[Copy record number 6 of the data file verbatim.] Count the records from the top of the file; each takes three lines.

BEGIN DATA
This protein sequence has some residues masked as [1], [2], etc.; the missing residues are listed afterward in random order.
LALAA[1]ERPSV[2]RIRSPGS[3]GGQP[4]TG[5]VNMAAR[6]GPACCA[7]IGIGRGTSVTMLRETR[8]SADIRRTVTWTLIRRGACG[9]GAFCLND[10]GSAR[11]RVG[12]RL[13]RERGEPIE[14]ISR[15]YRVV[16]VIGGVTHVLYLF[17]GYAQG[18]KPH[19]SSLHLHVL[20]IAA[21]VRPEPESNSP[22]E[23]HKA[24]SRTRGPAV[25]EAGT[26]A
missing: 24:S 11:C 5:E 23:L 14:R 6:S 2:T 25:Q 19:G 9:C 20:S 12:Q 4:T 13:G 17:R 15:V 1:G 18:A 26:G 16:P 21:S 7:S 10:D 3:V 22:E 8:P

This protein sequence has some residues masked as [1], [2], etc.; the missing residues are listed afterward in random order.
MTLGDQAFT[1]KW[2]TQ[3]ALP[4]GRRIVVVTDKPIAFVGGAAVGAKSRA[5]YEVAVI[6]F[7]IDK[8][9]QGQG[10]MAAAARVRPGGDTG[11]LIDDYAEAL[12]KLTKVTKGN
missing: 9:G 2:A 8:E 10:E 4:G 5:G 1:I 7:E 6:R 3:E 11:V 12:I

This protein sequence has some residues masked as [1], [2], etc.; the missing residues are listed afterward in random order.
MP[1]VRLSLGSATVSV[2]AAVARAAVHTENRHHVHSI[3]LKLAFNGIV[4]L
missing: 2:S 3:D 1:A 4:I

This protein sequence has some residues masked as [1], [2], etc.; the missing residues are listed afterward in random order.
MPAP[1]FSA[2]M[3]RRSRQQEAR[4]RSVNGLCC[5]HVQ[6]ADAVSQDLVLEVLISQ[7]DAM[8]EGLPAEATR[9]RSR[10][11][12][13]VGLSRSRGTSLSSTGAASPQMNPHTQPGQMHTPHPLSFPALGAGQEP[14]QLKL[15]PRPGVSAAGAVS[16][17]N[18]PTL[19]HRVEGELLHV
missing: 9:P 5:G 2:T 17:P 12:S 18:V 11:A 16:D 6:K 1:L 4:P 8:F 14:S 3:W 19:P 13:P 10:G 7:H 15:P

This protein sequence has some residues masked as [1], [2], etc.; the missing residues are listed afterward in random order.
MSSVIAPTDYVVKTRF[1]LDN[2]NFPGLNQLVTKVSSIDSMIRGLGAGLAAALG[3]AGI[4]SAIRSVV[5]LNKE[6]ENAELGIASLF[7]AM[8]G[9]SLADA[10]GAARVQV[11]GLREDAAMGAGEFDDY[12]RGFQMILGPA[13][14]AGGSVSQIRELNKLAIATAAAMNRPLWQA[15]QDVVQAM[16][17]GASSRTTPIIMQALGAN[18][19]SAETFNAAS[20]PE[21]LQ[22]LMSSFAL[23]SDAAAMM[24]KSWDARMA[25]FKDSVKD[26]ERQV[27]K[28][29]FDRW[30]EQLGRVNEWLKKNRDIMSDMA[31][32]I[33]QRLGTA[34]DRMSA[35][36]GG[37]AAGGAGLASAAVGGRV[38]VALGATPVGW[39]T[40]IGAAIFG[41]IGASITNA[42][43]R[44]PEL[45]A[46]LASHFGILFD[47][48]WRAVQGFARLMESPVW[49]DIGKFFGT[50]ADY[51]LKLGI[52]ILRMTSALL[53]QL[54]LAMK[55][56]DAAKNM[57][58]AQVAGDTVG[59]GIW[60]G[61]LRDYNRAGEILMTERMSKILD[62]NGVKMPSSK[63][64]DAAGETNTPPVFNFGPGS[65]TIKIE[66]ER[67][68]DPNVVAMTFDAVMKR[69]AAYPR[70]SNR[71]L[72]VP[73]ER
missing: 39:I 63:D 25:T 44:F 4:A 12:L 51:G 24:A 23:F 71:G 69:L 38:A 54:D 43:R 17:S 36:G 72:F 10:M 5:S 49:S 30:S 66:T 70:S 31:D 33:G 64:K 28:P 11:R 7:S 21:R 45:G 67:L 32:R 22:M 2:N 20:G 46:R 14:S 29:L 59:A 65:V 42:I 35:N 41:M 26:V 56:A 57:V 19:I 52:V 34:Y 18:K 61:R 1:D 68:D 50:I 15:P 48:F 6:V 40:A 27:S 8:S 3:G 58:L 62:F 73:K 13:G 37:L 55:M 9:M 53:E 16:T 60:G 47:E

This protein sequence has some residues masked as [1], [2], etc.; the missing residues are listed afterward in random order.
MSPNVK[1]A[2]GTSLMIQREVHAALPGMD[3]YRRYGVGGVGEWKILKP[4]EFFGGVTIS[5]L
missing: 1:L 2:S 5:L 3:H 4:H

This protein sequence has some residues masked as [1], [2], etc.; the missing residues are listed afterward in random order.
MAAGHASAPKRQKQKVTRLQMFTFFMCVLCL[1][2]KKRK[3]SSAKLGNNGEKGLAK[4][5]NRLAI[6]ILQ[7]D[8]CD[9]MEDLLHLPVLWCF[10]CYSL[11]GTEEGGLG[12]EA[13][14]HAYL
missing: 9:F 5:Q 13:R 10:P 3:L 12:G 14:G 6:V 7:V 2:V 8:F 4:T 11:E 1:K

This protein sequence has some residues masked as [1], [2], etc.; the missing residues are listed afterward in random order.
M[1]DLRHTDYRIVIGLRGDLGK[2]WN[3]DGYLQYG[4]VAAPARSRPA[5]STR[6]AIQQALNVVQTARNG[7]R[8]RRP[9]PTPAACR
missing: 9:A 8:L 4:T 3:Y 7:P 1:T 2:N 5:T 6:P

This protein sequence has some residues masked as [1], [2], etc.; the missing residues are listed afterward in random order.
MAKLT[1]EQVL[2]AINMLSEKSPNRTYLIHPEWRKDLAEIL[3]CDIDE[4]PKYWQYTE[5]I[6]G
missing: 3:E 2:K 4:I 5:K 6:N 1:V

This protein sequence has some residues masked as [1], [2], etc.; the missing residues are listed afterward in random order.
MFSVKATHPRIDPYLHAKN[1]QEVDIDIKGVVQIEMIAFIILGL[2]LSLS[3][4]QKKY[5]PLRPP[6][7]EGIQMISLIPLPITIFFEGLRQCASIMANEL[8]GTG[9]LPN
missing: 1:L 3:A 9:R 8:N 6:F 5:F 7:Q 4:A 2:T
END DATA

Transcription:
This protein sequence has some residues masked as [1], [2], etc.; the missing residues are listed afterward in random order.
MSPNVK[1]A[2]GTSLMIQREVHAALPGMD[3]YRRYGVGGVGEWKILKP[4]EFFGGVTIS[5]L
missing: 1:L 2:S 5:L 3:H 4:H